So I still grieve, fourteen months later, for the person who used to loom so large in my life. Frankly, I don’t know if I will every stop feeling that empty place in my heart. I am haunted by the little traditions we created, by the support I am missing, and by the unconditional love that came from such an unexpected source.

It turns out there are people you simply can’t replace. He walked into my life, created this Nick shaped space in my heart, and no one else fits in the hole he left behind. I am just going to have to get used to it being empty.

11 thoughts on “Haunted”

  1. I am so sorry for your loss. Some day I hope you can remember these Nick-times and smile rather than grieve.

  2. I’m sorry for your loss as well… I haven’t experienced something like this in life yet, but I have a VERY hard time letting go of people that are still alive. I can not even imagine letting go of someone close to me, this way, in death. (I did say good bye to 2 great grandmothers and a grandpa but I think it’s different when it’s “their time” for lack of a better word)

    He sounds like he was such a lovely person and I hope some day your pain is lessened…

  3. I’m new around here — This is a lovely adn wise tribute to a true friend.

    Glad I found your site.


  4. Wow.
    I am truly sorry for your loss. This was beautifully written, so poignant and amazing. I felt every word of it, your emotions just come leaping off the page.
    Good for you for not bottling it up or allowing yourself to be corralled into a society approved grieving process. Everyone must grieve, love, lose and celebrate in their own manner.
    Many blessings.

  5. Sierra and I were at Benny’s for lunch Wednesday. We walked past the table where we’d all had dinner with Nick. I still remember Nick’s stunned polite look when my Tourettes flared up and I started talking about… stuff.

    I miss that look of polite puzzlement and incredulity that he gave me every time I opened my mouth.

  6. I am so sorry. How special to have had such an awesome friend, but I am sorry he is gone.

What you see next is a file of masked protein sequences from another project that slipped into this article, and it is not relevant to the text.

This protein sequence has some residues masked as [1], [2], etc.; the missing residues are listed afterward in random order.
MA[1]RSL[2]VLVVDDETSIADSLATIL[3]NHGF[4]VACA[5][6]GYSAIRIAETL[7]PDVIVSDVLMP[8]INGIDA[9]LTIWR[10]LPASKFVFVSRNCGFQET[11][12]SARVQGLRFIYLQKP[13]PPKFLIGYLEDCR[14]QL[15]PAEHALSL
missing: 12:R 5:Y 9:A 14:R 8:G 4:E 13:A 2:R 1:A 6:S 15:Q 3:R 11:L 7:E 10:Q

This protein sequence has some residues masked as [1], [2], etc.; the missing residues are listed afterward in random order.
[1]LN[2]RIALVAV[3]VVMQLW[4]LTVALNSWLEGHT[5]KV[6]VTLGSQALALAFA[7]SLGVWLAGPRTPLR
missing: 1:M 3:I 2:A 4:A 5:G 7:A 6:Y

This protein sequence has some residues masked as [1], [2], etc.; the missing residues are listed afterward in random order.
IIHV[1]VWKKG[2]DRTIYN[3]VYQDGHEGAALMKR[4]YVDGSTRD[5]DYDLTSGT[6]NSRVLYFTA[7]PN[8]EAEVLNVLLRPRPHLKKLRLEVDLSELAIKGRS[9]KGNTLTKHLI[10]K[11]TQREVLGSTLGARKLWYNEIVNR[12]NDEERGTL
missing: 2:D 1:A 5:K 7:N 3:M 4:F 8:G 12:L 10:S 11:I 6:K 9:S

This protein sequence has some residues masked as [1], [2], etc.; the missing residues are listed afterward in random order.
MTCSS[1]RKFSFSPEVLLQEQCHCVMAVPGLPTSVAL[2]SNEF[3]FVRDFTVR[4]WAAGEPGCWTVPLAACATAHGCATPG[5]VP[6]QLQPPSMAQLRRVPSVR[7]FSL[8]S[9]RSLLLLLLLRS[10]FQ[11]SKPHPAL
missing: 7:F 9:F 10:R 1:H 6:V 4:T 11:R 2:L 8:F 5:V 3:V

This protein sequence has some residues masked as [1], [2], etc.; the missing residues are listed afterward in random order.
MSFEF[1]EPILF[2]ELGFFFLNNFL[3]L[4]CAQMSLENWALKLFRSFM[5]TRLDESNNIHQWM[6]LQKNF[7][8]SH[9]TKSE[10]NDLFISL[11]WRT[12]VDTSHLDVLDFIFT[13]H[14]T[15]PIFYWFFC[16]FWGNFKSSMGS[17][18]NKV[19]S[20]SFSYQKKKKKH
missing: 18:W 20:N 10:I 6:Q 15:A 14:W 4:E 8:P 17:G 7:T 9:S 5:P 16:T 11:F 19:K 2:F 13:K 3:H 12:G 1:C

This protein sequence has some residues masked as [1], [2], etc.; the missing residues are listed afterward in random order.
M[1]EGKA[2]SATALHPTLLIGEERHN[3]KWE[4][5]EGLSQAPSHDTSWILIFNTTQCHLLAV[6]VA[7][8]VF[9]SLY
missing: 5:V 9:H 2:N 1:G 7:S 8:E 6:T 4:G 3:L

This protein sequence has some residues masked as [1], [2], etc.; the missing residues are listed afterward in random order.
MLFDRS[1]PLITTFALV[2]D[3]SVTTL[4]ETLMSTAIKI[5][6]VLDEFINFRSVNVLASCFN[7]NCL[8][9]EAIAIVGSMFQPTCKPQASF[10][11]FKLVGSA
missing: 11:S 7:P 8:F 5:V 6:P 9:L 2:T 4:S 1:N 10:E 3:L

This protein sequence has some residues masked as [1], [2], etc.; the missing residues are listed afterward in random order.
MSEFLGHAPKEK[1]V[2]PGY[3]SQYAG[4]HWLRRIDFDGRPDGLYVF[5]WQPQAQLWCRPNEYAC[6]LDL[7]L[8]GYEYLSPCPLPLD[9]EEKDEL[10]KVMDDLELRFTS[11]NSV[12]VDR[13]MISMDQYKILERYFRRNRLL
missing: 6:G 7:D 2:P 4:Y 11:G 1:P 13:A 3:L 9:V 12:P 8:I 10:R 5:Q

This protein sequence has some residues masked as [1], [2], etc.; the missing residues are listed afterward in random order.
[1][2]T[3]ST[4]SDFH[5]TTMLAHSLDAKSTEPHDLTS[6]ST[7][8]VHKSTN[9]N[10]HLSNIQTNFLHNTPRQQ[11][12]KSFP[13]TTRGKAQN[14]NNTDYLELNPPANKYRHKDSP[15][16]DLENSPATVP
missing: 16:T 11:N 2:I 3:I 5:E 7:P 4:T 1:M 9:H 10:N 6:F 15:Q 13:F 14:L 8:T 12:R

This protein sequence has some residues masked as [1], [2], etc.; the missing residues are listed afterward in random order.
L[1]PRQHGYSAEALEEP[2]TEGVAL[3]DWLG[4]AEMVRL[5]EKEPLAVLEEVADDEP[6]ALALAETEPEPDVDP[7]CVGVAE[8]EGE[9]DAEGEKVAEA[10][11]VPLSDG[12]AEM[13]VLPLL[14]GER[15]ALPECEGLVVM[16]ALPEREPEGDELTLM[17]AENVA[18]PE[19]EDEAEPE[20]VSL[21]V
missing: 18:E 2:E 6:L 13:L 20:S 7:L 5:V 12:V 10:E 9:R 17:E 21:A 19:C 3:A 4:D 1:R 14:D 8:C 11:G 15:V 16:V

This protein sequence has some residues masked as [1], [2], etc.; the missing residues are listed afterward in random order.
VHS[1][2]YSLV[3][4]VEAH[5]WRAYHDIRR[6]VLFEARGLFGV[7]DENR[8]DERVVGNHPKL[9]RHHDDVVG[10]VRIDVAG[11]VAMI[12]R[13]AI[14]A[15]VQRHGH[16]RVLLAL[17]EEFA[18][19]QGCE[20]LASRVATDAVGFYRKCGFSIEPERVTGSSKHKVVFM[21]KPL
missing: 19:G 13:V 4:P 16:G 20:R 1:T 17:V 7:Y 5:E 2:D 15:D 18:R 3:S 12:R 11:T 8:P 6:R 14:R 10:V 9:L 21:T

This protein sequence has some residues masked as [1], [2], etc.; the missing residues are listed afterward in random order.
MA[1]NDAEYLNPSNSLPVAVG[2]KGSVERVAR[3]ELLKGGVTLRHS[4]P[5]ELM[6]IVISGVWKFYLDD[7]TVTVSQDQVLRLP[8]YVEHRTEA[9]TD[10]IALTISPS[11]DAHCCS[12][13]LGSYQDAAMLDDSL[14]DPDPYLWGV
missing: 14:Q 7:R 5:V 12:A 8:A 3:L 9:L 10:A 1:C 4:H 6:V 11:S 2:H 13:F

7. Beautifully described, the whole grief thing. It’s so very different from the movies, and it’s something nobody tells us how to do. Even if they did, it would be so different for us all because the person who is gone was different, and each of those left grieving is different and shared a different dynamic with the person. In any case, though, I doubt it’s ever so simple as they make it seem on TV. Still, in its own peculiar way, I’ve found my grief to be beautiful so many years later (not the raw first few years when it hurt to breathe, but at some later stage I’ve never heard named) because it’s still there, will always be, honestly, but it changes as I change, and it causes me to reflect on things with a different eye than if I’d never lost people I loved. Didn’t mean to ramble, but this really struck me. Your friend sounds positively awesome, so it makes sense that it would still hurt so damn much. As long as we are still functioning while we process our grief, I don’t think there should be any time limit. People who don’t get it won’t get it until they do, and we do not need to apologize or explain.

  8. I am sorry for your loss. He sounds like a fabulous guy! What an amazing eulogy.

  9. Fourteen months is not enough. Not that it’s ok to quantify suffering that way. Maybe fourteen months is okay for some relationships and some situations. It’s difficult to say.

    I hear what you’re saying. I lost an important friend, Tony, in my first year of law school. I felt especially challenged not to disappoint people who continued to need my emotional support, even though this terrible, unpredicted disaster had occurred. I ended up disappointing people after all. You are right, the pressure to “get over it” is inescapable and unfair.

    I want to say my grieving phase is over now, four years later – I don’t automatically cry any more when I think of him.

    I drove to Vail this weekend and saw some Bighorn Sheep happily munching spring grass next to the highway. Tony loved them. He bought a painting of some Bighorns to hang in his office. He loved what they stood for. Now they remind me of him.

    But I didn’t cry when I saw them. I started talking to him instead. I told him ‘if karma is real then we’ll meet again, and here’s how I want it to go next time . . .’

    The grieving is over. Now I just feel regret for not taking full advantage of this incredibly important person while he was still around.